“Project-based learning” is a buzzword that’s been going around a lot in the world of education during the past few years. But even though it may seem like just a trend, there’s a good reason why so many teachers are talking about it and incorporating it into their classroom – because it works!
When students sit at a desk and are fed information, they hardly absorb anything. But when they’re allowed to explore and be curious, they’re so much more engaged. Working on projects is a much more authentic learning experience. It allows students to apply the skills they’re learned to real-world situations. Essentially, this facilitates deeper learning.
However, because it’s so new, many teachers are unsure of how to incorporate PBL into their classroom. If this sounds like you, then you’ll be excited to know that we have a solution. Adding a makerspace to your classroom will make it easy to facilitate project-based learning. Here’s how.
Why Makerspaces Are Great for Project-Based Learning
As an educator, your job is to prepare your students for the real world. But with all the testing going on these days, it’s hard to find time for creative projects in your class schedule. That’s why makerspaces are great for project-based learning. With a makerspace, your students can participate in fun projects and also learn important science, math, and art skills at the same time.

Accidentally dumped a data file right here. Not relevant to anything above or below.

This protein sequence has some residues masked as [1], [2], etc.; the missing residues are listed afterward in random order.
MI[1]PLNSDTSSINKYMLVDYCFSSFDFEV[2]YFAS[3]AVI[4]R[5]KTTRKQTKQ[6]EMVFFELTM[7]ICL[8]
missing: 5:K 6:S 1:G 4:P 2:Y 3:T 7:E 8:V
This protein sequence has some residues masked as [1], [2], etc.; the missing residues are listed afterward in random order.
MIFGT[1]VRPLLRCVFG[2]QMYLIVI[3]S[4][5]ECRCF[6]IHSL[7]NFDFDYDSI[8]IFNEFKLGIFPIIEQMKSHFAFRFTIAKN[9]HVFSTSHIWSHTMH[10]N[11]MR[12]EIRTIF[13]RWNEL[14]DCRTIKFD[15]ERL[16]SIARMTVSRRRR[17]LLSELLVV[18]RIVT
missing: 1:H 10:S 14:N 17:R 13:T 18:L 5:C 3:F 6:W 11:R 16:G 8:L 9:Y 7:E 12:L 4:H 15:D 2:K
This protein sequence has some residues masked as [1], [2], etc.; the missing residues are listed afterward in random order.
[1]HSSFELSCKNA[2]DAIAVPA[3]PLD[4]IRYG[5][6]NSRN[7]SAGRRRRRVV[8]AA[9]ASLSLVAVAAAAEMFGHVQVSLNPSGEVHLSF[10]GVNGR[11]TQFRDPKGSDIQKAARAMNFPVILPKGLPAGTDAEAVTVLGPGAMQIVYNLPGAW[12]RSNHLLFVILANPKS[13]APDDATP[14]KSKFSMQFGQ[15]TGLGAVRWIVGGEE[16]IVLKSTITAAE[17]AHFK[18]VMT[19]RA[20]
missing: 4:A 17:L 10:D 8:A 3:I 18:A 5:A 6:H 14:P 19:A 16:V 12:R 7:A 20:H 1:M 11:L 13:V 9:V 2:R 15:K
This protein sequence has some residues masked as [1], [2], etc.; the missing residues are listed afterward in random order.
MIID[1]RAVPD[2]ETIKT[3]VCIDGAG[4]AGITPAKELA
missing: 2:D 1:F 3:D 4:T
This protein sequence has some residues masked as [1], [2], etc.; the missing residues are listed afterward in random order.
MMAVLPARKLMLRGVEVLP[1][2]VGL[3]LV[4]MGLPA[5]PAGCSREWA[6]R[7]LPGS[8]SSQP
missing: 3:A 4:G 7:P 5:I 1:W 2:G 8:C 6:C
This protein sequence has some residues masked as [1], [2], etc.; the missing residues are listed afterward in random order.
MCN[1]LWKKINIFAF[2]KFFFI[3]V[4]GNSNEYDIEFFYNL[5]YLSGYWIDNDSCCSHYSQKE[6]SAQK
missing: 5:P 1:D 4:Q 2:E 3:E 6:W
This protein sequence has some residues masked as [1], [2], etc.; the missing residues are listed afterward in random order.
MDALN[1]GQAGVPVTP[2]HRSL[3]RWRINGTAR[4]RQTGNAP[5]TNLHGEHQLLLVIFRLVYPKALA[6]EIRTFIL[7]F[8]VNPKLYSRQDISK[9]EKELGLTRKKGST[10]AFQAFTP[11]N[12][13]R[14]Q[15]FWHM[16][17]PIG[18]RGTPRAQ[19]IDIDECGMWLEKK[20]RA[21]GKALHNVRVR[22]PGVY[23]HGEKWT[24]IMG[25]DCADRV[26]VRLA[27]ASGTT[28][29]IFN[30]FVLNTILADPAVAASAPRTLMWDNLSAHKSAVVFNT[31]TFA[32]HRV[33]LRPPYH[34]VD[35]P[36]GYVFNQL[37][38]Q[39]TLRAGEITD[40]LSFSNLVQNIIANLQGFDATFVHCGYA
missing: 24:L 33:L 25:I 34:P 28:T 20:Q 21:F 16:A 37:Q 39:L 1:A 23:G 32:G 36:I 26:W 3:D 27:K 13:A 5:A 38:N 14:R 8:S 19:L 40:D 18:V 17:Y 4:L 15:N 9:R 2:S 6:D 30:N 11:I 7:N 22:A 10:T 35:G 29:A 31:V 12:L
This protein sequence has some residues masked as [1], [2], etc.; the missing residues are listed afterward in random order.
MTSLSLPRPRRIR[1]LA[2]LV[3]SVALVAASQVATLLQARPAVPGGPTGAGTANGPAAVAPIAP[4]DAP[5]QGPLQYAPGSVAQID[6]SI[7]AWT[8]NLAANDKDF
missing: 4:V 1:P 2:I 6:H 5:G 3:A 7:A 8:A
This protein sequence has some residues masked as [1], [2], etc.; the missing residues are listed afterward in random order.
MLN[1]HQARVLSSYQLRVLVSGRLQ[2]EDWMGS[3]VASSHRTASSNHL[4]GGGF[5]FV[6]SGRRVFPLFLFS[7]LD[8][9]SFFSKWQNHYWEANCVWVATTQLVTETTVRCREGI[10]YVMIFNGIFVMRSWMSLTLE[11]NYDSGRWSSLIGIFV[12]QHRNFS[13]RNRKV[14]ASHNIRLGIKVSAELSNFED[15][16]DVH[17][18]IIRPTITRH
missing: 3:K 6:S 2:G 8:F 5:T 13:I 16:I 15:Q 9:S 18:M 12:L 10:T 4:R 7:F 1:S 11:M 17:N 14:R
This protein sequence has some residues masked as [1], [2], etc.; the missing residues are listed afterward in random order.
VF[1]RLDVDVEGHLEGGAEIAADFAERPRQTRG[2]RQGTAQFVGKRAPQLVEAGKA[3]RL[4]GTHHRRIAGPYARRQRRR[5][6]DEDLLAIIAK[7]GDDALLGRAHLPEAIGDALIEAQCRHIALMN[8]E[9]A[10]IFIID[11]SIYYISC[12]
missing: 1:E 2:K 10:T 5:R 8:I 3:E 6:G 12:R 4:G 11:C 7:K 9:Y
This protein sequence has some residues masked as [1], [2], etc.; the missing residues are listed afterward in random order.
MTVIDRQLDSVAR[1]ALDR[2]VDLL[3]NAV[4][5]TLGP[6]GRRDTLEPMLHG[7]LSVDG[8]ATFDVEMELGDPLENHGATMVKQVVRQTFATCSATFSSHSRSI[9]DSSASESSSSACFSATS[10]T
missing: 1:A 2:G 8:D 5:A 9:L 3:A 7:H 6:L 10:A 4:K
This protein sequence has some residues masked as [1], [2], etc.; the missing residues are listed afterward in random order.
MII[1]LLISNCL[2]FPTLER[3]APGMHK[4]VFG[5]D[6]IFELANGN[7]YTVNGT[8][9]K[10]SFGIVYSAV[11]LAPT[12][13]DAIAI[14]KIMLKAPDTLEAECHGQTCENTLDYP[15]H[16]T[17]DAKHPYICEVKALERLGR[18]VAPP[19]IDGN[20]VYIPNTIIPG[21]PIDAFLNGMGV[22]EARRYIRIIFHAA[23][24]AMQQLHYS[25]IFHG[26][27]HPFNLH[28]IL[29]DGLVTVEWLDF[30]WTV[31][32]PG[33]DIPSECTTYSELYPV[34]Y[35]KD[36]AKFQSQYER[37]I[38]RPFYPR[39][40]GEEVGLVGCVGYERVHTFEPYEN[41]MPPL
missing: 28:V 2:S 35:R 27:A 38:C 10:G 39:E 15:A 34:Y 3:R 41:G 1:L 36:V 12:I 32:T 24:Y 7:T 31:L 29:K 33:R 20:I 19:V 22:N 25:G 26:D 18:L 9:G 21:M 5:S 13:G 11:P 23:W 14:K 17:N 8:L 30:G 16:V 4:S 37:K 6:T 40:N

For example, say you want to do a history project on famous American inventors. With a makerspace, your students can actually build the inventions they’re learning about. Or maybe your class is learning about life cycles during your science block. Why not have your students create 3D models of caterpillars undergoing metamorphosis so they can use their art skills at the same time? It’s basically knocking out two birds with one stone.
3 Great Ways to Use Your Makerspace for PBL
Here are some other great ways to use your makerspace for project-based learning:
1. Incorporate math and science by encouraging your students to use legos or blocks to build dinosaurs, insects, or other animals. This way, your students learn anatomy and geometry at the same time.
2. Combine writing and performing arts by using your makerspace as a real live set for recording news broadcasts, interviews, or documentaries they’ve written.
3. Mix art and history lessons together by encouraging students to make a 3D model of their family tree. You’ll be surprised by how creative your students get when you let them take the reins!
Browse Maker Furniture from the Supple Collection
Are you looking for makerspace furniture for your classroom? Look no further! Makerspaces are our specialty. Browse our catalog to see examples of our work or contact us today to place a custom order.